The market for mobile commerce reached over $40 billion last year, and is expected to reach $50 billion by the end of 2014, according to a report by e-commerce analytics platform Custora.
In the past four years the mobile commerce market has actually grown 19-fold, or 1875 percent, the report, noted.
Recent developments in mobile technology have provided e-commerce retailers with the opportunity to streamline customers’ shopping experience. As mobile websites become more accessible, consumers can be expected to visit retailers through their smart phones more often. In fact, Custora’s report explained that in the first quarter of 2014 alone 36.9 percent of online store visits came from mobile devices.
Optimizing the consumer experience to boost sales
Part of the reason more customers are turning to their mobile devices for purchasing is that retailers have begun to streamline the smart phone shopping experience across multiple channels, explained Business News Daily. Consumers expect retailers’ apps, websites, social media presence and email campaigns to be simple to navigate and accessible.
Businesses’ ability to optimize multiple consumer access channels will help define their success in the mobile commerce market. Having just a working mobile website won’t solve a retailer’s e-commerce issues as customers want content delivered to them – rather than searching it out themselves.
Even e-mail marketing campaigns are an effective way to drive mobile sales. Surprisingly, much more so than social media networks, according to the E-Commerce Pulse Report. E-mail drove 26.7 percent of mobile phone sales, as opposed to just 0.6 percent for social media.
Because of this, every aspect of a company’s online and mobile presence must be developed to the point of perfection in order to capture the attention of mobile shoppers. While mobile commerce is rapidly on the rise, many customers still believe that if they take to their smart phone for shopping, the experience will be frustrating.
“Consumers have been burnt by enterprise’s slow adoption to Web 2.0,” Seamas Egan, manager of revenue operations for e-mail marketing service Campaigner, told Business News Daily.
“Many consumers expect to receive non-responsive emails and know that if they want to buy the product [via mobile], they will have to deal with hard-to-read text, difficulty entering their credit card information, etc. So, ultimately, they end up purchasing through their PC for a guaranteed easy process.”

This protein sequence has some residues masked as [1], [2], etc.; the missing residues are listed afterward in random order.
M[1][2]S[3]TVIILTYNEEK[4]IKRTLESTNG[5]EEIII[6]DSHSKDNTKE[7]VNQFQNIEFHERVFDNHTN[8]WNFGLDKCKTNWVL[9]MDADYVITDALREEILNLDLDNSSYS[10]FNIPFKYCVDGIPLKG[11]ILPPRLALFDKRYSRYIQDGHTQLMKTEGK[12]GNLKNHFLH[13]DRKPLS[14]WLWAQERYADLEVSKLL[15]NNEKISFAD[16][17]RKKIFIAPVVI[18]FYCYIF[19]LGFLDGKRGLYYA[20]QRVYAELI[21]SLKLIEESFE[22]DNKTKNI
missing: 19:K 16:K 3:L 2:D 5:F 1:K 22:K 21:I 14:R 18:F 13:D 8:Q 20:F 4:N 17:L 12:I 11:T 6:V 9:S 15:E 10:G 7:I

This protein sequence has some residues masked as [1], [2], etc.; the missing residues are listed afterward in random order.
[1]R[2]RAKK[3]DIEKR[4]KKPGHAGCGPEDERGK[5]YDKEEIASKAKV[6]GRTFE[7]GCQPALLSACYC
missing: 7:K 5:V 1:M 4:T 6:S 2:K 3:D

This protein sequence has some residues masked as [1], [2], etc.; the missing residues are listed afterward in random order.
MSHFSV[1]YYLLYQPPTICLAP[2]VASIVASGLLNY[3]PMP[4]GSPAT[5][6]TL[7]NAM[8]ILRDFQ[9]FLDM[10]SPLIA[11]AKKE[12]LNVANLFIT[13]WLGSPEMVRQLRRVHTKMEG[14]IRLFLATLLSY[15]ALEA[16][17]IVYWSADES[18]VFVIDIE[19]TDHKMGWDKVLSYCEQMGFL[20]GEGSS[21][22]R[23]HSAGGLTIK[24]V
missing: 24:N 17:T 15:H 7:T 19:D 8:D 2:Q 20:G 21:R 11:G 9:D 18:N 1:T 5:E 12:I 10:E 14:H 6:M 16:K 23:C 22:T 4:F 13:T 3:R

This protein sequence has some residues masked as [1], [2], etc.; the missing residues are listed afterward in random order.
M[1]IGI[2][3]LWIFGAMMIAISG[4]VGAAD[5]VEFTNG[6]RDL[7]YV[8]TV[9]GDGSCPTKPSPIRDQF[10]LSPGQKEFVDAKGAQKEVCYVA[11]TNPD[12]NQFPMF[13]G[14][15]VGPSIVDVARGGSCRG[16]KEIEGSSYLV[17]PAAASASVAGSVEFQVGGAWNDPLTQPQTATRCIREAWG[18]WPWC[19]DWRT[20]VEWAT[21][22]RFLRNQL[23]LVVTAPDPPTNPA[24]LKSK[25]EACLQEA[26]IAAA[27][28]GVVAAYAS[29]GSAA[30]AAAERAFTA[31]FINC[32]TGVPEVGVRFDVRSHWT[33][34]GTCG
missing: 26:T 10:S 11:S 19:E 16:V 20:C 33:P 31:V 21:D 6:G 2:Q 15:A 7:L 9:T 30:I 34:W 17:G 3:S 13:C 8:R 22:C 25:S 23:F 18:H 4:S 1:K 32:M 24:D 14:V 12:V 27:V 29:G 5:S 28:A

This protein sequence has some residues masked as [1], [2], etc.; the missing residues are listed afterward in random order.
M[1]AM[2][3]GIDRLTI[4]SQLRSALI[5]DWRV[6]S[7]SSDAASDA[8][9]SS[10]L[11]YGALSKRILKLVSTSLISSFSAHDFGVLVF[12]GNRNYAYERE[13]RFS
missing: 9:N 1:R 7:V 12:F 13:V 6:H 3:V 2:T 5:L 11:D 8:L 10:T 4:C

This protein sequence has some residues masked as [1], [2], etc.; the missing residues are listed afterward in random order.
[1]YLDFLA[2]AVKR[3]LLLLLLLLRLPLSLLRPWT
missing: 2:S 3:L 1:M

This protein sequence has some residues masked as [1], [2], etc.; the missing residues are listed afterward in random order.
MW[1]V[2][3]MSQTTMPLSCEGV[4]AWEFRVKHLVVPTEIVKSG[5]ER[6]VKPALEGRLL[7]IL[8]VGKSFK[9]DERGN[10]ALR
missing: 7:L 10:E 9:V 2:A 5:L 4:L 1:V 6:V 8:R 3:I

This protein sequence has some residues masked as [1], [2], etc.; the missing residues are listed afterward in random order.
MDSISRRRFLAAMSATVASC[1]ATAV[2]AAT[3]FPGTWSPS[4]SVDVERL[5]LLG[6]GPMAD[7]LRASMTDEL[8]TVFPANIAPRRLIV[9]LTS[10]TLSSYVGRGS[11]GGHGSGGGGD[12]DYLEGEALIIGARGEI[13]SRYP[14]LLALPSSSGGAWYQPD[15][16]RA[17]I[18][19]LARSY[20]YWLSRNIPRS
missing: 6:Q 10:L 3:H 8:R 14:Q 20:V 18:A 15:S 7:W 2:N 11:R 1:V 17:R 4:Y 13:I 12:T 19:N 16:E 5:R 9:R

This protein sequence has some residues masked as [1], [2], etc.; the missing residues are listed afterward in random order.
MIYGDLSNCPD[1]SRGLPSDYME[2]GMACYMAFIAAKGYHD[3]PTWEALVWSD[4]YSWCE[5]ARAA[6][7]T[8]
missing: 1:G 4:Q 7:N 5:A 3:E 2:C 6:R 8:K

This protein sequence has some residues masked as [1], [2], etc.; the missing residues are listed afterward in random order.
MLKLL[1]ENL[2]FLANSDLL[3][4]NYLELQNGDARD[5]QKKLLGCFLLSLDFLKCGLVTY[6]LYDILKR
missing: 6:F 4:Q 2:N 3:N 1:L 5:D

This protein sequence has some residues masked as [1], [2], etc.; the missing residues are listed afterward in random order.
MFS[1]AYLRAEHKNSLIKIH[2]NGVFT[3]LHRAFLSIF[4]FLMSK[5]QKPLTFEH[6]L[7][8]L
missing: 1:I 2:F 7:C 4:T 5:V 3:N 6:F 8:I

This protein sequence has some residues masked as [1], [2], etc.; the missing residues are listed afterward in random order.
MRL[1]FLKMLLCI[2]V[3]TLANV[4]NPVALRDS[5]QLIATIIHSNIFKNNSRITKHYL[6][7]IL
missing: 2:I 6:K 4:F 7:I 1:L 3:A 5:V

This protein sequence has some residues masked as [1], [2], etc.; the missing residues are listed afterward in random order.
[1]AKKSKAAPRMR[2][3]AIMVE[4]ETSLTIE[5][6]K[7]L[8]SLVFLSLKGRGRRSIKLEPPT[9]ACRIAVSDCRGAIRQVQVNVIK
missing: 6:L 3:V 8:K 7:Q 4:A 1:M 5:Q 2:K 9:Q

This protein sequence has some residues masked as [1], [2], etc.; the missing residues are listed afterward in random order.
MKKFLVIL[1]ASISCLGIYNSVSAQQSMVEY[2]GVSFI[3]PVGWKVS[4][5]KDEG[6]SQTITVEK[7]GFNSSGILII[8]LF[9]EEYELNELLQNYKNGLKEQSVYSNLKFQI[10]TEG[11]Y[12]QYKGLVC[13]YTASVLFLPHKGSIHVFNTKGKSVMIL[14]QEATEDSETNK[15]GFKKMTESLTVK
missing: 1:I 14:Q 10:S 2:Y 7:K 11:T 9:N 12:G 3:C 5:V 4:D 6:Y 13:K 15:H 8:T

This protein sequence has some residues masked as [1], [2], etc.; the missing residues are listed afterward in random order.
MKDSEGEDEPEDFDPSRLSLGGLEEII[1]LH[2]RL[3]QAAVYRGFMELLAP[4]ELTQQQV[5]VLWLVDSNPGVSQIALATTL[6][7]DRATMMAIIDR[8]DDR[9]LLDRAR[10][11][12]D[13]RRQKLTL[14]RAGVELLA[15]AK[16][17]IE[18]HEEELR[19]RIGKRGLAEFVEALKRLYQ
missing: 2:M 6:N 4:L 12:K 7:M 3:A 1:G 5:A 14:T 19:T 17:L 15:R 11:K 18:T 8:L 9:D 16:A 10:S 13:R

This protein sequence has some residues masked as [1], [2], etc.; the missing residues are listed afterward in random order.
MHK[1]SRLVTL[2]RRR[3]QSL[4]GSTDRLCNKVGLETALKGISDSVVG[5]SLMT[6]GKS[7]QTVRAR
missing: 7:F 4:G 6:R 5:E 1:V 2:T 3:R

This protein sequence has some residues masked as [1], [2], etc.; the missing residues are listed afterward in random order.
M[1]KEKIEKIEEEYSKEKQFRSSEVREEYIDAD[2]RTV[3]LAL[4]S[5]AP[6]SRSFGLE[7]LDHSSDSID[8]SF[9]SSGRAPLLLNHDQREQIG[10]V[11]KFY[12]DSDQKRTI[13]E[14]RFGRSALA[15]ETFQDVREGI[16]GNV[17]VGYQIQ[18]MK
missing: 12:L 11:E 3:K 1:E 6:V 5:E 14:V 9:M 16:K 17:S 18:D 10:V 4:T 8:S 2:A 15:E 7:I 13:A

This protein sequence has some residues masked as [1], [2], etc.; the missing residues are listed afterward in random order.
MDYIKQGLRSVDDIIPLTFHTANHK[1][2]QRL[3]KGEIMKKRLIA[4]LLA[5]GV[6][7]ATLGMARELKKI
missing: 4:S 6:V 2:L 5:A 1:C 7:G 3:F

Part of the problem for some companies is a branded app that can efficiently direct consumers to a checkout page. The cost of creating such an app has grown, and yet there is still no guarantee that a consumer who downloads the app will ever even open it. This has led some businesses to become less concerned about their apps’ performance than the revenue they produce.
Changing app designs will take into account mobile commerce, according to Business News Daily. Features such as deep-linking content will enhance app performance and make consumers’ shopping experiences more efficient.
Don’t forget where you came from
As businesses rush to optimize the consumer experience in order to capture the growing segment of the population shopping on their phones, it is important to not forget that e-commerce doesn’t define your company – it merely enhances its performance.
“Almost all of our clients are small businesses, and we see the most success in the small businesses that are focused on their core business,” said John Jannotti, co-founder of food-delivery app Foodler, told Business News Daily.
“They recognize and participate in some of the [mobile] trends that are changing their businesses, like online ordering, social media marketing and review sites, but their energy is spent, first and foremost, on making great food and providing great service. Then they work with partners they can trust to handle the rest.”Back To Blog